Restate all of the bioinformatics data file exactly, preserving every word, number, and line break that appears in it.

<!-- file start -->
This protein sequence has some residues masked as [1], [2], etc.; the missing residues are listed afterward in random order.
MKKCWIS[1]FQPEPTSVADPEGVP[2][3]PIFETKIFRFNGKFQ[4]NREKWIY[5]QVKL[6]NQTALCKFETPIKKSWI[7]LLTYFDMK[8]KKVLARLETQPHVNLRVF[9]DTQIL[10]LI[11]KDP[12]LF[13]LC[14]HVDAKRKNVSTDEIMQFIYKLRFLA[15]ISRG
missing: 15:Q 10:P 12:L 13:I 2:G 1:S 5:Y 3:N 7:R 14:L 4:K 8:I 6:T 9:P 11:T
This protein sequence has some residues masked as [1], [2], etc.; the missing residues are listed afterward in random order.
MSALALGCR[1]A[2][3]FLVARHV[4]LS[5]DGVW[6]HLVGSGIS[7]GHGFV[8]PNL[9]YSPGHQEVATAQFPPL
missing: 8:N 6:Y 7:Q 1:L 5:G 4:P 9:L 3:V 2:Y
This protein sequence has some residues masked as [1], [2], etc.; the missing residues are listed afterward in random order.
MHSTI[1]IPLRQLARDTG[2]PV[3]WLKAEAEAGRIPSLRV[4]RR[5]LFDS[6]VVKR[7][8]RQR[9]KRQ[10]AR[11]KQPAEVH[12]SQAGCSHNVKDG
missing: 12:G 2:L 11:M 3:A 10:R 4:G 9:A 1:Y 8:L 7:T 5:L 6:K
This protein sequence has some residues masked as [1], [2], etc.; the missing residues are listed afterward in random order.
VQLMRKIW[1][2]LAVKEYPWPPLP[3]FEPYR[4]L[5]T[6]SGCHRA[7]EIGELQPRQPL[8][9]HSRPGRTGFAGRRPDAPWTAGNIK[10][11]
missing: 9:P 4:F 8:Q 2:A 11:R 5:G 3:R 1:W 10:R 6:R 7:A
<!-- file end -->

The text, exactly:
This protein sequence has some residues masked as [1], [2], etc.; the missing residues are listed afterward in random order.
MKKCWIS[1]FQPEPTSVADPEGVP[2][3]PIFETKIFRFNGKFQ[4]NREKWIY[5]QVKL[6]NQTALCKFETPIKKSWI[7]LLTYFDMK[8]KKVLARLETQPHVNLRVF[9]DTQIL[10]LI[11]KDP[12]LF[13]LC[14]HVDAKRKNVSTDEIMQFIYKLRFLA[15]ISRG
missing: 15:Q 10:P 12:L 13:I 2:G 1:S 5:Y 3:N 7:R 14:L 4:K 8:I 6:T 9:P 11:T
This protein sequence has some residues masked as [1], [2], etc.; the missing residues are listed afterward in random order.
MSALALGCR[1]A[2][3]FLVARHV[4]LS[5]DGVW[6]HLVGSGIS[7]GHGFV[8]PNL[9]YSPGHQEVATAQFPPL
missing: 8:N 6:Y 7:Q 1:L 5:G 4:P 9:L 3:V 2:Y
This protein sequence has some residues masked as [1], [2], etc.; the missing residues are listed afterward in random order.
MHSTI[1]IPLRQLARDTG[2]PV[3]WLKAEAEAGRIPSLRV[4]RR[5]LFDS[6]VVKR[7][8]RQR[9]KRQ[10]AR[11]KQPAEVH[12]SQAGCSHNVKDG
missing: 12:G 2:L 11:M 3:A 10:R 4:G 9:A 1:Y 8:L 7:T 5:L 6:K
This protein sequence has some residues masked as [1], [2], etc.; the missing residues are listed afterward in random order.
VQLMRKIW[1][2]LAVKEYPWPPLP[3]FEPYR[4]L[5]T[6]SGCHRA[7]EIGELQPRQPL[8][9]HSRPGRTGFAGRRPDAPWTAGNIK[10][11]
missing: 9:P 4:F 8:Q 2:A 11:R 5:G 3:R 1:W 10:R 6:R 7:A